Well, there was that Sabbath...then there was that Sabbath. As the original four-piece capsized due to Olympic levels of drugs, alcohol, lethargy and organisational incompetence the band went on what is best described as a 20-year psychotropic hellride of fiascos, triumphs, disasters, lawsuits, reunions, splits, sackings, cancellations and betrayal. They were the daytime soap opera of metal. And their morose severity gave way to the schlocky hammy gothy silliness we all love so much – the bats, the Stonehenge sets, skulls, inverted crosses, latex pants, Glenn Hughes, Ian Gillan, and all the tropes you can shake a stick at. There is so much joy to be found in even their naffest moments – and if you don't like the ham in 'Headless Cross' then you must be a pig – but the contrast was nonetheless marked.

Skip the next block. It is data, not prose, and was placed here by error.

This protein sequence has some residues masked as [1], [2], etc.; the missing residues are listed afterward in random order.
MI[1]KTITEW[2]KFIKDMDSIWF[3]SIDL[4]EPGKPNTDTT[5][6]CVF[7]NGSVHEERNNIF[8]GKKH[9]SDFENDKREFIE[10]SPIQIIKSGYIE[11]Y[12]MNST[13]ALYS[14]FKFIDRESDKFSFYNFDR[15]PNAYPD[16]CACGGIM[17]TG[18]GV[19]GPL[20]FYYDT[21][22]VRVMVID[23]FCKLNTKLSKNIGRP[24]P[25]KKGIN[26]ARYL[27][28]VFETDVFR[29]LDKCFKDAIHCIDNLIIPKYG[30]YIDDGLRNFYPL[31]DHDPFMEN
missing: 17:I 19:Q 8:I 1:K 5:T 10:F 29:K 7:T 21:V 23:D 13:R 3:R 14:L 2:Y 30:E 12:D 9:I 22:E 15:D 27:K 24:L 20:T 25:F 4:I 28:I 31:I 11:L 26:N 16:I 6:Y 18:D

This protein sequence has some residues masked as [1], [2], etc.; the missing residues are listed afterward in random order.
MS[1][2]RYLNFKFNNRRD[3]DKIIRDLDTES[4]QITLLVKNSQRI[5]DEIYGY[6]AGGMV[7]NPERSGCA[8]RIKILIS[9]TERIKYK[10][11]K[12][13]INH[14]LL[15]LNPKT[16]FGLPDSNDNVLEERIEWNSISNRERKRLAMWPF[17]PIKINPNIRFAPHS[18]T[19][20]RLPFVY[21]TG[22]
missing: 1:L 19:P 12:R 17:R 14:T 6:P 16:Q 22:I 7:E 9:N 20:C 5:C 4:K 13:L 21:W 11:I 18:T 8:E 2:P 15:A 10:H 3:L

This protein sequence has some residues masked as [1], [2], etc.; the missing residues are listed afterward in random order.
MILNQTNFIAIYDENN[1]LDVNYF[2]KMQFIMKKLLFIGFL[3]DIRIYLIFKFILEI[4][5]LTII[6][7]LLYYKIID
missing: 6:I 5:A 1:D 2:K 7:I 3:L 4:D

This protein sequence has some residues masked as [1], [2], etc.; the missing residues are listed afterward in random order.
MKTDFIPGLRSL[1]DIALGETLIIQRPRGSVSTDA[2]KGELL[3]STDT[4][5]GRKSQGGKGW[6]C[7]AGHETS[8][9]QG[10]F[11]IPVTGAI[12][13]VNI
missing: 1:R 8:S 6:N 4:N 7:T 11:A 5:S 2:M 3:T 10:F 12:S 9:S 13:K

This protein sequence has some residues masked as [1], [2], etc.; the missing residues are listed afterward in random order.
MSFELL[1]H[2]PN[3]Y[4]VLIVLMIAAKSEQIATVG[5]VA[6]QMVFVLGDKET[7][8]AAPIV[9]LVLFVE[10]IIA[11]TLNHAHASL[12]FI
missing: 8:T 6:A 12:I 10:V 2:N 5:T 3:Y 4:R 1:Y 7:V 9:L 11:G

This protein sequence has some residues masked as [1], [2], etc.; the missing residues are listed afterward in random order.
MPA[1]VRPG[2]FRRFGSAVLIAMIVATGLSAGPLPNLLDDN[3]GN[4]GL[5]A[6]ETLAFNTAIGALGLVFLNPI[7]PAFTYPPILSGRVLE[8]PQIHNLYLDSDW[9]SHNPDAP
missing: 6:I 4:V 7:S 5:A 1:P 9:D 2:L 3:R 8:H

And it is strange that the last 20 years failed to add anything to the Sabbath brand, a band that became creatively defunct when the original line-up (kinda) reformed. Perhaps now is a good a time as any to call it quits. After all, the world will still be turning when they're gone.

From the nihilistically sublime to the joyously ridiculous. Black Sabbath.

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Wednesday 13 September 2017

Review: With The Dead – 'Love From With The Dead'

'Love From With The Dead'

With The Dead – the new(ish) doom supergroup featuring members of Cathedral, Electric Wizard and Bolt Thrower – released an incredible debut in the form of their self-titled album in 2015 that lived up to the band members individual past credits and still managed to sound unique. The band's sophomoric effort 'Love From With The Dead' therefore understandably has some high expectations surrounding it, that it thankfully not only lives up to, but surpasses.

Tim Bagshaw's monolithic fuzz-drenched machinations paired with Lee Dorian's unmistakable vocal style is once again the cornerstone of the album. The core of the band's sound remains relatively intact from it's predecessor with them opting to solidify rather than diversifying. This time round though it feels tighter and more focused than their eponymous debut, a notable example of which is in new drummer Alex Jones' more precise and methodical performance than his predecessor.